On April 29, Pope attacked the government-held province of South East Sulawesi. He struck the Indonesian Air Force base at Kendari,[11] the provincial capital, with 500 lb (230 kg) bombs and machine-gun fire.[12] He then strafed an Indonesian Navy patrol boat, KRI Intana, killing five crew and wounding another 23.[12] On April 30, Pope again attacked Palu and Donggala; sinking a ship, destroying a warehouse and demolishing a bridge.[12]

On May 1, Pope attacked the city of Ambon, the provincial capital of Maluku.[13] His four 500 lb bombs missed his waterfront targets and fell in the sea.[13] He then tried a strafing run, but his starboard engine suffered an explosion.[13] Pope aborted the attack and returned to Mapanget.[13]

It took several days for the B-26 to be given a replacement starboard engine. Pope's next sortie was on May 7, when he again attacked the government airbase at Ambon.[14] He seriously damaged a Douglas C-47 Skytrain and a North American P-51 Mustang and caused other damage on the airbase.[14] On May 8, he attacked the Palu area in the morning[14] and Ambon in the afternoon.[15] On Ambon, he bombed and machine-gunned the government-held Liang airbase in the northeast of the island, damaging the runway and destroying a Consolidated PBY Catalina.[15] He then continued to Ambon city where he attacked an Indonesian Navy gunboat at anchor.[15] His bomb missed, but he then attacked with machine-guns, wounding two crew and damaging the gunboat.[15]

Since May 1, Beale and his B-26 had been resting at Clark Air Base,[13] leaving Pope's aircraft as AUREV's only active bomber. On May 9, Beale returned to Mapanget, releasing Pope who then took his turn to fly to Clark for several days' leave.[15]

On May 15, Pope attacked a small transport ship, the Naiko, in Ambon Bay.[16] She was a merchant ship that the Indonesian Government had pressed into military service, and was bringing a company of Ambonese troops home from East Java.[17] Pope's bomb hit the Naiko's engine room, killing one crew member and 16 infantrymen[17] and setting the ship on fire.[16] He then attacked Ambon city, aiming for the barracks. His first bomb missed and exploded in a market-place next door.[16] His next landed in the barracks compound, but bounced and exploded near an ice factory.[16] He then returned to Mapanget to find that in his absence, the Indonesian Air Force had bombed the rebel air base,[16] destroying a CIA/AUREV PBY Catalina[18] and damaging a CIA/AUREV P-51 Mustang.[19]

The Indonesian government alleged that Pope's bombing of a marketplace in Ambon city had killed a large number of civilians.[20] This later turned out to be untrue, but in the meantime the US Embassy in Jakarta protested to the United States Department of State, which then warned the CIA team in Manado.[21] The CIA tightened its AUREV pilots' rules of engagement to attacking only airfields and boats.[21] Even military buildings were prohibited.[21]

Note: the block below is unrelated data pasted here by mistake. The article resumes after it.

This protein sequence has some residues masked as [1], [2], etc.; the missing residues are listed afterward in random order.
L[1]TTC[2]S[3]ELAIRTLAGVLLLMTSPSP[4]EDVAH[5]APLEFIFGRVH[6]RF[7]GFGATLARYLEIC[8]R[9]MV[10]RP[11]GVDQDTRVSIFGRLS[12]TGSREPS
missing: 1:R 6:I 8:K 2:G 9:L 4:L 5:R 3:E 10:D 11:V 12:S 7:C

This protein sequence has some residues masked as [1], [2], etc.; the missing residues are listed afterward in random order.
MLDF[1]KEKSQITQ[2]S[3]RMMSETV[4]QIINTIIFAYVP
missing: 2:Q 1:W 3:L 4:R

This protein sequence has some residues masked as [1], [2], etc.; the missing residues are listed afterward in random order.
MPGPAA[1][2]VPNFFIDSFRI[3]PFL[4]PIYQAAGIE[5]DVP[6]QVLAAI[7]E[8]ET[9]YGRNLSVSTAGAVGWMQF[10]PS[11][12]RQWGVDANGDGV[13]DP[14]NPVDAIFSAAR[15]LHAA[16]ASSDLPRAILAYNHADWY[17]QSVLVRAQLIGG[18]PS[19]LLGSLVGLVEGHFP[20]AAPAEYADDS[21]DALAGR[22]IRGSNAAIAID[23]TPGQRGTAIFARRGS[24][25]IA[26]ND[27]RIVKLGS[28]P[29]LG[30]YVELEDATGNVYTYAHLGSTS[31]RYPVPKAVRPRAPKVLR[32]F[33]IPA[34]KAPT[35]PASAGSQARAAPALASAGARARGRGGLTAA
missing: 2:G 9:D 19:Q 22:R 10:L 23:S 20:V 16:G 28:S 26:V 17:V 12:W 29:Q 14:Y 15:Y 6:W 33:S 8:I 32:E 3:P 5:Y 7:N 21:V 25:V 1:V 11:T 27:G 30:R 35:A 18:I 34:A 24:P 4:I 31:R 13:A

By mid-May, Indonesian government forces were planning amphibious counter-attacks on the islands of Morotai and Halmahera[22] that Permesta had captured toward the end of April. This involved assembling a naval and transport fleet in Ambon bay, where ships started to arrive from Java on May 16.[22] At 0300 on May 18, Pope took off from Mapanget to attack Ambon again.[21] He first attacked the airfield, destroying the C-47 and P-51 that he had damaged on May 7.[23] A short distance west of Ambon Bay, he found the invasion fleet,[23] which included two 7,000-ton merchant ships being used as troop transports.[22] One of the transports, the Sawega, which was trying to take evasive maneuvers as Pope attacked it.[24] His bomb fell in the sea 40 metres (130 ft) short of its target.[25]

The Indonesian Air Force had one serviceable P-51 Mustang on Ambon, at Liang airbase. When Pope attacked Ambon airfield on May 18, the P-51 flown by Ignatius Dewanto at Liang was scrambled to repel him.[23] Dewanto closed on the B-26 just as Pope was attacking the Sawega.[25] The convoy took both aircraft to be AUREV and fired on both of them.[26] Dewanto also hit the B-26, damaging its starboard wing[25] and the bomber caught fire.[26] Pope and his Permesta radio operator, Jan Harry Rantung, bailed out.[26][27] As they jumped, the B-26 was entering a sharp dive and the slipstream threw Pope against the tail fin, fracturing his right leg.[26] They landed on the coast of Pulau Hatala, a small island west of Ambon, where a small Indonesian Navy landing party from one of the invasion fleet's minesweepers was put ashore and captured them.[27][28]

Some 20 other AUREV insurgent aircraft were reported to have been seen with Nationalist Chinese markings obscured by hasty coats of paint. Their pilots were Nationalist Chinese and Americans from CAT.[28]

Trial, conviction and release